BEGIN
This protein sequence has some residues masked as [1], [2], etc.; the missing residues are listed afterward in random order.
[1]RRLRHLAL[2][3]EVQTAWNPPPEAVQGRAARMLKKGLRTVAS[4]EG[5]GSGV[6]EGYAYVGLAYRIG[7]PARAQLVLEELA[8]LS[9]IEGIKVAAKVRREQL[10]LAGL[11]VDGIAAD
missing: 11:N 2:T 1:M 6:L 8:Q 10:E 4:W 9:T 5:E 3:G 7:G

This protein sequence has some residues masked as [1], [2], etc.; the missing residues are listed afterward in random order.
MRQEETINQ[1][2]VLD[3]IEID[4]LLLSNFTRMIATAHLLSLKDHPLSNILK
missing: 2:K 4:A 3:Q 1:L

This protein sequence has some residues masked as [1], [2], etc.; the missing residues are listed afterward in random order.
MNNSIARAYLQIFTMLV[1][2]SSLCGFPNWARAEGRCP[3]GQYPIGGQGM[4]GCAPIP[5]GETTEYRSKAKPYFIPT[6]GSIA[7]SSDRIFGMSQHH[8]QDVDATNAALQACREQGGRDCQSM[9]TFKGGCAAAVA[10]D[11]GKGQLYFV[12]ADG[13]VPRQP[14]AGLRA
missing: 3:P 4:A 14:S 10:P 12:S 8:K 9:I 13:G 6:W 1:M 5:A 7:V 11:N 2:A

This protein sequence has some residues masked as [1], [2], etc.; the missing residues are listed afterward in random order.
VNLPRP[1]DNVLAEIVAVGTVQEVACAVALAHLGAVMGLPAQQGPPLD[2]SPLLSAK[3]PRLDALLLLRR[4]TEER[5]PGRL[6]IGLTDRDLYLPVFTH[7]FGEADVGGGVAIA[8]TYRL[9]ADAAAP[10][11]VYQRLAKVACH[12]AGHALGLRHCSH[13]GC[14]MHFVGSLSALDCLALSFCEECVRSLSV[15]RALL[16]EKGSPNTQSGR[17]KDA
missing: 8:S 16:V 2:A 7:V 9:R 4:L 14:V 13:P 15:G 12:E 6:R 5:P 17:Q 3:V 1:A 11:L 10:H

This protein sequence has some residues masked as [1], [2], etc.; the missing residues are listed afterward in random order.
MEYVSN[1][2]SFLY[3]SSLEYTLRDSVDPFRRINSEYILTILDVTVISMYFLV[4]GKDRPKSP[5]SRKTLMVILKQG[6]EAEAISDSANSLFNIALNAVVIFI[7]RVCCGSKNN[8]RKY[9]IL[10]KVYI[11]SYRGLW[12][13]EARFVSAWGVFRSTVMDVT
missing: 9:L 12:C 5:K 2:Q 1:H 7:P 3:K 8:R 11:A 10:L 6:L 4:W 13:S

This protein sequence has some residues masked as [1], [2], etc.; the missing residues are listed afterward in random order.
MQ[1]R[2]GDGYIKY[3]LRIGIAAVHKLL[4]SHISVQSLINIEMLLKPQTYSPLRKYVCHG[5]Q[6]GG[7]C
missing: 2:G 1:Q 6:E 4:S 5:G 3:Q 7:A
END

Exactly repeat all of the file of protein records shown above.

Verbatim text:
This protein sequence has some residues masked as [1], [2], etc.; the missing residues are listed afterward in random order.
[1]RRLRHLAL[2][3]EVQTAWNPPPEAVQGRAARMLKKGLRTVAS[4]EG[5]GSGV[6]EGYAYVGLAYRIG[7]PARAQLVLEELA[8]LS[9]IEGIKVAAKVRREQL[10]LAGL[11]VDGIAAD
missing: 11:N 2:T 1:M 6:L 8:Q 10:E 4:W 9:T 5:E 3:G 7:G

This protein sequence has some residues masked as [1], [2], etc.; the missing residues are listed afterward in random order.
MRQEETINQ[1][2]VLD[3]IEID[4]LLLSNFTRMIATAHLLSLKDHPLSNILK
missing: 2:K 4:A 3:Q 1:L

This protein sequence has some residues masked as [1], [2], etc.; the missing residues are listed afterward in random order.
MNNSIARAYLQIFTMLV[1][2]SSLCGFPNWARAEGRCP[3]GQYPIGGQGM[4]GCAPIP[5]GETTEYRSKAKPYFIPT[6]GSIA[7]SSDRIFGMSQHH[8]QDVDATNAALQACREQGGRDCQSM[9]TFKGGCAAAVA[10]D[11]GKGQLYFV[12]ADG[13]VPRQP[14]AGLRA
missing: 3:P 4:A 14:S 10:P 12:S 8:K 9:I 13:G 6:W 1:M 5:A 7:V 11:N 2:A

This protein sequence has some residues masked as [1], [2], etc.; the missing residues are listed afterward in random order.
VNLPRP[1]DNVLAEIVAVGTVQEVACAVALAHLGAVMGLPAQQGPPLD[2]SPLLSAK[3]PRLDALLLLRR[4]TEER[5]PGRL[6]IGLTDRDLYLPVFTH[7]FGEADVGGGVAIA[8]TYRL[9]ADAAAP[10][11]VYQRLAKVACH[12]AGHALGLRHCSH[13]GC[14]MHFVGSLSALDCLALSFCEECVRSLSV[15]RALL[16]EKGSPNTQSGR[17]KDA
missing: 8:S 16:V 2:A 7:V 9:R 4:L 14:V 13:P 15:G 12:E 6:R 5:P 17:Q 3:V 1:A 11:L 10:H

This protein sequence has some residues masked as [1], [2], etc.; the missing residues are listed afterward in random order.
MEYVSN[1][2]SFLY[3]SSLEYTLRDSVDPFRRINSEYILTILDVTVISMYFLV[4]GKDRPKSP[5]SRKTLMVILKQG[6]EAEAISDSANSLFNIALNAVVIFI[7]RVCCGSKNN[8]RKY[9]IL[10]KVYI[11]SYRGLW[12][13]EARFVSAWGVFRSTVMDVT
missing: 9:L 12:C 5:K 2:Q 1:H 7:P 3:K 8:R 11:A 10:L 6:L 4:W 13:S

This protein sequence has some residues masked as [1], [2], etc.; the missing residues are listed afterward in random order.
MQ[1]R[2]GDGYIKY[3]LRIGIAAVHKLL[4]SHISVQSLINIEMLLKPQTYSPLRKYVCHG[5]Q[6]GG[7]C
missing: 2:G 1:Q 6:E 4:S 5:G 3:Q 7:A